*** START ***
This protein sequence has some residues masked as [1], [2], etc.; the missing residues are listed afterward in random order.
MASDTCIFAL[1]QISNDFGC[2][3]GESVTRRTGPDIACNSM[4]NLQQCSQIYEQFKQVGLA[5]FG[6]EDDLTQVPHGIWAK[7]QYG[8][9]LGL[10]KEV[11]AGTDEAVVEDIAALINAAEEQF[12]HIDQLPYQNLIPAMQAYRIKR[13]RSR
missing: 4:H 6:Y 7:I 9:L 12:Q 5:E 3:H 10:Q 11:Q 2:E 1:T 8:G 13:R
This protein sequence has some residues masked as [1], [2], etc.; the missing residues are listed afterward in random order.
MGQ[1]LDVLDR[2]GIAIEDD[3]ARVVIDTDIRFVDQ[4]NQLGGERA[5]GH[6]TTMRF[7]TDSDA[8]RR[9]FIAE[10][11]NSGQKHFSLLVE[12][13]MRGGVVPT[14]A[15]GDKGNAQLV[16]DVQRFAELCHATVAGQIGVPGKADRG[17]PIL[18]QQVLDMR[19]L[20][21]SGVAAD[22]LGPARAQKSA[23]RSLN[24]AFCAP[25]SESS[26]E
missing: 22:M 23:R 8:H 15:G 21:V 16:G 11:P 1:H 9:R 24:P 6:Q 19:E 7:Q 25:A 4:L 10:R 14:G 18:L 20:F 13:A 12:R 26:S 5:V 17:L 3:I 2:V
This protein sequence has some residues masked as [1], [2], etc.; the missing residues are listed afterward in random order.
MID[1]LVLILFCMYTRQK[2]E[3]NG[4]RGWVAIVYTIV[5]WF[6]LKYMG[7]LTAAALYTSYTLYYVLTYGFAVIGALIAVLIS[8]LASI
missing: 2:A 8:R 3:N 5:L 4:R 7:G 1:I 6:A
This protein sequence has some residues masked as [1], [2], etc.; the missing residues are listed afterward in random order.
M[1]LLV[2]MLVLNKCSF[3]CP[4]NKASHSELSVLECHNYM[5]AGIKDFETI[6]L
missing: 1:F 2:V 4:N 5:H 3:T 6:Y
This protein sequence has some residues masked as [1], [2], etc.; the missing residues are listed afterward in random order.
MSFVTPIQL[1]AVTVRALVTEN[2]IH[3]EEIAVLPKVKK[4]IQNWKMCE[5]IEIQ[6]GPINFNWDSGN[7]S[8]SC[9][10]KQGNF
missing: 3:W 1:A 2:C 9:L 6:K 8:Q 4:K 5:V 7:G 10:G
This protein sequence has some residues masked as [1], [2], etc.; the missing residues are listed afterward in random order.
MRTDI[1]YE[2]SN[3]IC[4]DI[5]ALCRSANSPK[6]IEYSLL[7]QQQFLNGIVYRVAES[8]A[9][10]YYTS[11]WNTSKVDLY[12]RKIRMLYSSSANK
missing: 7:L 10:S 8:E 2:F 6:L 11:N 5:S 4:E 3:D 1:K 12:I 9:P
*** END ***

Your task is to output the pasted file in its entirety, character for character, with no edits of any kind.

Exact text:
This protein sequence has some residues masked as [1], [2], etc.; the missing residues are listed afterward in random order.
MASDTCIFAL[1]QISNDFGC[2][3]GESVTRRTGPDIACNSM[4]NLQQCSQIYEQFKQVGLA[5]FG[6]EDDLTQVPHGIWAK[7]QYG[8][9]LGL[10]KEV[11]AGTDEAVVEDIAALINAAEEQF[12]HIDQLPYQNLIPAMQAYRIKR[13]RSR
missing: 4:H 6:Y 7:I 9:L 12:Q 5:E 3:H 10:Q 11:Q 2:E 1:T 8:G 13:R
This protein sequence has some residues masked as [1], [2], etc.; the missing residues are listed afterward in random order.
MGQ[1]LDVLDR[2]GIAIEDD[3]ARVVIDTDIRFVDQ[4]NQLGGERA[5]GH[6]TTMRF[7]TDSDA[8]RR[9]FIAE[10][11]NSGQKHFSLLVE[12][13]MRGGVVPT[14]A[15]GDKGNAQLV[16]DVQRFAELCHATVAGQIGVPGKADRG[17]PIL[18]QQVLDMR[19]L[20][21]SGVAAD[22]LGPARAQKSA[23]RSLN[24]AFCAP[25]SESS[26]E
missing: 22:M 23:R 8:H 15:G 21:V 16:G 11:P 1:H 9:R 24:P 6:Q 19:E 7:Q 25:A 4:L 10:R 14:G 18:L 20:F 13:A 12:R 26:S 5:V 17:L 3:I 2:V
This protein sequence has some residues masked as [1], [2], etc.; the missing residues are listed afterward in random order.
MID[1]LVLILFCMYTRQK[2]E[3]NG[4]RGWVAIVYTIV[5]WF[6]LKYMG[7]LTAAALYTSYTLYYVLTYGFAVIGALIAVLIS[8]LASI
missing: 2:A 8:R 3:N 5:L 4:R 7:G 1:I 6:A
This protein sequence has some residues masked as [1], [2], etc.; the missing residues are listed afterward in random order.
M[1]LLV[2]MLVLNKCSF[3]CP[4]NKASHSELSVLECHNYM[5]AGIKDFETI[6]L
missing: 1:F 2:V 4:N 5:H 3:T 6:Y
This protein sequence has some residues masked as [1], [2], etc.; the missing residues are listed afterward in random order.
MSFVTPIQL[1]AVTVRALVTEN[2]IH[3]EEIAVLPKVKK[4]IQNWKMCE[5]IEIQ[6]GPINFNWDSGN[7]S[8]SC[9][10]KQGNF
missing: 3:W 1:A 2:C 9:L 6:K 8:Q 4:K 5:V 7:G 10:G
This protein sequence has some residues masked as [1], [2], etc.; the missing residues are listed afterward in random order.
MRTDI[1]YE[2]SN[3]IC[4]DI[5]ALCRSANSPK[6]IEYSLL[7]QQQFLNGIVYRVAES[8]A[9][10]YYTS[11]WNTSKVDLY[12]RKIRMLYSSSANK
missing: 7:L 10:S 8:E 2:F 6:L 11:N 5:S 4:E 3:D 1:K 12:I 9:P